As at the pivotal War of the Rebellion Gettysburg battle site, at this pivotal battle site of the War of Independence, we were surrounded by contemporary farmland and -- vast tracks of trees and swathes of grass and dense woods, which one knew were filled with deer, deer who were populated with ticks.
There are still uprooted trees and broken trees everywhere from the terrible storm this last spring. Park service employees, or at least hired help with chain saws, were working in various parts. They sent up so much sawdust / chaff that people with allergies and other respiratory sensitivities had to stay far from where they were working. So we missed some overlook sites of significant events of the two battles and the surrender.
The battle of Freeman's Farm was September 19th, 1777, which Burgoyne barely won, with a greater loss of men than the Americans. The battle of Bemis Heights was October 7, 1777, which Burgoyne definitively lost. The surrender by General Burgoyne came, finally, ten fuming days later, on October 17th, 1777. General Burgoyne negotiated with Gates to turn the signing of a surrender into the signing of a "convention." (How could he, a British lord, lose and surrender to hicks?) So we have the "Convention of Saratoga." General Gates allowed Burgoyne to keep his sword, and the mostly Hessian army was awarded the honors of war -- doubtless the cause of yet another heated exchange between him and Arnold.
Both Colonel Morgan. who had served in Arnold's abortive campaign to take Quebec, and Colonel Andrzej Tadeusz Bonawentura Kościuszko played important roles in this pivotal historical event.
|Kościuszko Bridge across the Mohawk River|
We, meaning our dear friend, Ben, Ned and me, cheered wildly when we crossed the Kościuszko Bridge, on our way to the GWB -- i.e. the George Washington Bridge, which always tells us we're nearly home -- well, nearly home, depending on the traffic. We happened to make great time Saturday -- no traffic.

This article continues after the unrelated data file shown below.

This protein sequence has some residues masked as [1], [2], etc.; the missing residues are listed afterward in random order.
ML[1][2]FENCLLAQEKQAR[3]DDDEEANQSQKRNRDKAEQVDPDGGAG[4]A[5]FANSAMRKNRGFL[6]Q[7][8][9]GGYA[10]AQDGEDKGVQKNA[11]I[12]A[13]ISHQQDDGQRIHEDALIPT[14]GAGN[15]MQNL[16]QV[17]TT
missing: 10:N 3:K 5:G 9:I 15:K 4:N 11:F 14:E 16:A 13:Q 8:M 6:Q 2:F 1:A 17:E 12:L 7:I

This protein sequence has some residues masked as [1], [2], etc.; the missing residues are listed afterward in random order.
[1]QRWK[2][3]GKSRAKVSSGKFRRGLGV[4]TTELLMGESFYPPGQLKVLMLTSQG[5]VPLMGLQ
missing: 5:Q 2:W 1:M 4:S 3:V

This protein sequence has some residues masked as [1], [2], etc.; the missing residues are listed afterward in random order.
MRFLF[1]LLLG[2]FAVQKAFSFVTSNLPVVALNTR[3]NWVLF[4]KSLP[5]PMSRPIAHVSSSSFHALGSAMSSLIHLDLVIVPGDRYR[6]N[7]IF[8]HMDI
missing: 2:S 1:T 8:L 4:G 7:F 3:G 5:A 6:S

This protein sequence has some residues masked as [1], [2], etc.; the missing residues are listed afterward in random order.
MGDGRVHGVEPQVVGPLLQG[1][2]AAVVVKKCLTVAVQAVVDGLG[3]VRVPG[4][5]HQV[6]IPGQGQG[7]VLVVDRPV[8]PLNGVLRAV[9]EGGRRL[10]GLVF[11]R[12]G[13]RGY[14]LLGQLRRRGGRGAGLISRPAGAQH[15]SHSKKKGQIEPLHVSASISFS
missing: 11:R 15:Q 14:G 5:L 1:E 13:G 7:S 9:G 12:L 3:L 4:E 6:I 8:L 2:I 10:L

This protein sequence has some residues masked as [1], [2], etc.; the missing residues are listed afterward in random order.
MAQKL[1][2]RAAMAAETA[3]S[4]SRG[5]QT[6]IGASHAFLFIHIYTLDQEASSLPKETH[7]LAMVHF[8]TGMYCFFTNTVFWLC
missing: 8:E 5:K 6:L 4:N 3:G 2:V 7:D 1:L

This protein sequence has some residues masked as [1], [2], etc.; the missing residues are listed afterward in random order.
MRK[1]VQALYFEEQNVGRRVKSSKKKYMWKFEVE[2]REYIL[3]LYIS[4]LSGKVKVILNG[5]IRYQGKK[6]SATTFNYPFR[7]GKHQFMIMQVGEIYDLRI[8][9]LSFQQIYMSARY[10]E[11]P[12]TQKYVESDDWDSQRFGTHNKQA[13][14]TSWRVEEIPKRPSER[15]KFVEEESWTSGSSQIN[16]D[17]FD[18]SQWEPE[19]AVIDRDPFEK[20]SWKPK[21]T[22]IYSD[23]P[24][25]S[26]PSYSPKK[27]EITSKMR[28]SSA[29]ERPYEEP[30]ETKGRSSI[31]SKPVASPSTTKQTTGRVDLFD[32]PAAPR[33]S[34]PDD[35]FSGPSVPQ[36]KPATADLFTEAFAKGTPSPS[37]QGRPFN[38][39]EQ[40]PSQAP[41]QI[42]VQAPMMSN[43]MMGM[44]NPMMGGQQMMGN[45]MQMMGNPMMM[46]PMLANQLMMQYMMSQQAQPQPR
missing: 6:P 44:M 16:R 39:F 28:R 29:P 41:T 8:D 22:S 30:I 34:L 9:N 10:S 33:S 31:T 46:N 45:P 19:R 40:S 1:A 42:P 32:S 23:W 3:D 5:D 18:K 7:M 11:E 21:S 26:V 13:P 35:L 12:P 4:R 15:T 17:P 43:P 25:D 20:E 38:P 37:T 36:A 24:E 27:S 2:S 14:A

At the battlefield park, we often we chose not to walk to overlooks of various sites of the battles because, despite the grass have been mowed short, it was still grass and we kept thinking of ticks, even though there were no overhanging tree branches -- but the grass was surrounded by trees.
Despite the great damage wreaked by the spring storms up there, with the high heat, the high humidity, the rain -- it's become jungle-like. Things are beginning to look more like what the Dutch must have seen when they arrived in the 17th century, one imagines.
Our Saratoga experiences were far from our everyday lives and environment. Monsoon Friday night -- Host's pool had to be out-pumped as it was overflowing from the amount of rain (more than one deluge) and then again starting about 7 PM. There are so many large windows in his wonderful house, that Saturday morning when we got up to go home, with the mist, the lowering skies, intermittent mizzle, and the condensation on the pane glass -- we felt we had been put in a massive, comfortable, mysterious aquarium. There was a world outside but we were imprisoned, thus shielded from it. Internet remained wonky at best, which it often is up there, particularly with as much thunder and lightning as went on Friday night. Somehow, nobody thought to turn on a tv or a radio. There are televisions in Host's house and state-of-the-art video / streaming hookup to them though there are no radios.
Host says he's forgotten about the televisions. They were used constantly while, over a very long year, his beloved, still mourned, wife died of a terrible cancer. During that year she watched repetitiously a certain cycle of BBC series. Once they reached the end of the final season, they'd start over immediately from the first episode of the first season. He hasn't bothered with television since her funeral.
As we drove home yesterday through the encroaching dense tree verges, under low clouds and rising mist we felt out of time, speeding silently among the strange and unknown. "Where are we?" Our lives seemed very far away and long ago. We were just -- here. We couldn't believe how short the time by clock was that we actually had been gone. In fact, almost immediately we arrived in his driveway, Host lost his watch. Had we been enchanted, we wondered as we drove south, back to New York City.
Catskills, Adirondacks, they are really all one. Maybe we caught a whiff of what inspired Washington Irving to pen “Rip Van Winkle.”
It didn't hurt anything either that several sign-ups for Postmambo events came in while in Saratoga, and more after we arrived back home. -- events which also take the participants entirely out of their lives and where time stops, except for the rhythms measured by the drums. Our Host has been on these with us. He is going on two more -- to Haiti and to Havana. El V played Host Vodun muisc and showed videos recorded during his prospecting journey back in July.
Within 15 seconds of we having left his driveway, Our Host's watch reappeared.